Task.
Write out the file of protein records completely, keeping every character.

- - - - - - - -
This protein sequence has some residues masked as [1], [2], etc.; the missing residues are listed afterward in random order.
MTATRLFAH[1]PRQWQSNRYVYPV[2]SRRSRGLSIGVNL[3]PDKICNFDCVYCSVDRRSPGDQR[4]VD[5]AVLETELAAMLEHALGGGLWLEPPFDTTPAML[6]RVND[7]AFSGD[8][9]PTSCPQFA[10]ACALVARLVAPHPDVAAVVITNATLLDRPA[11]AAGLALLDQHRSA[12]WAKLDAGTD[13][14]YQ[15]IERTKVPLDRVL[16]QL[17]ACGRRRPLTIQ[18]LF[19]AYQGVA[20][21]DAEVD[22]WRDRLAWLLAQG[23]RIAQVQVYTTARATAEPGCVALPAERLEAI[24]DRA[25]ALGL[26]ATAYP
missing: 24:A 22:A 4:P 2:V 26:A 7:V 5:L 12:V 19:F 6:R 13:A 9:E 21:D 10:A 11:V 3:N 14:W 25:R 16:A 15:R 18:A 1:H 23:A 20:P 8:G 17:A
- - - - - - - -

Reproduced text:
This protein sequence has some residues masked as [1], [2], etc.; the missing residues are listed afterward in random order.
MTATRLFAH[1]PRQWQSNRYVYPV[2]SRRSRGLSIGVNL[3]PDKICNFDCVYCSVDRRSPGDQR[4]VD[5]AVLETELAAMLEHALGGGLWLEPPFDTTPAML[6]RVND[7]AFSGD[8][9]PTSCPQFA[10]ACALVARLVAPHPDVAAVVITNATLLDRPA[11]AAGLALLDQHRSA[12]WAKLDAGTD[13][14]YQ[15]IERTKVPLDRVL[16]QL[17]ACGRRRPLTIQ[18]LF[19]AYQGVA[20][21]DAEVD[22]WRDRLAWLLAQG[23]RIAQVQVYTTARATAEPGCVALPAERLEAI[24]DRA[25]ALGL[26]ATAYP
missing: 24:A 22:A 4:P 2:V 26:A 7:V 5:L 12:V 19:F 6:R 13:A 9:E 21:D 10:A 11:V 3:N 14:W 25:R 16:A 15:R 18:A 1:H 23:A 20:P 8:G 17:A